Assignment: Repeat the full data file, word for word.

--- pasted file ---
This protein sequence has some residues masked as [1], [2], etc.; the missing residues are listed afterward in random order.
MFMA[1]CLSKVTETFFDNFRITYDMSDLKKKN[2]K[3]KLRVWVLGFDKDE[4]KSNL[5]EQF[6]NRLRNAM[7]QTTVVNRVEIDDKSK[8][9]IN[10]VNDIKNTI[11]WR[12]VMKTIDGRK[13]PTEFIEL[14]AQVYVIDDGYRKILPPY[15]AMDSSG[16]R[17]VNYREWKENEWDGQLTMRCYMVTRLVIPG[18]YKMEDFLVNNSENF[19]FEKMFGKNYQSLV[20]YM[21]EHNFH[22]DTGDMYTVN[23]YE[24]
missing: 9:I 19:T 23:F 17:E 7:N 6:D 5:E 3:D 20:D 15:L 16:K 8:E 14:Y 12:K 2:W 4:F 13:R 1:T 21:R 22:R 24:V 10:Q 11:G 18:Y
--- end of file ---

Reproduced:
This protein sequence has some residues masked as [1], [2], etc.; the missing residues are listed afterward in random order.
MFMA[1]CLSKVTETFFDNFRITYDMSDLKKKN[2]K[3]KLRVWVLGFDKDE[4]KSNL[5]EQF[6]NRLRNAM[7]QTTVVNRVEIDDKSK[8][9]IN[10]VNDIKNTI[11]WR[12]VMKTIDGRK[13]PTEFIEL[14]AQVYVIDDGYRKILPPY[15]AMDSSG[16]R[17]VNYREWKENEWDGQLTMRCYMVTRLVIPG[18]YKMEDFLVNNSENF[19]FEKMFGKNYQSLV[20]YM[21]EHNFH[22]DTGDMYTVN[23]YE[24]
missing: 9:I 19:T 23:F 17:E 7:N 6:D 5:E 3:D 20:D 15:L 16:K 8:E 14:Y 12:K 2:W 4:F 13:R 1:T 21:R 22:R 24:V 10:Q 11:G 18:Y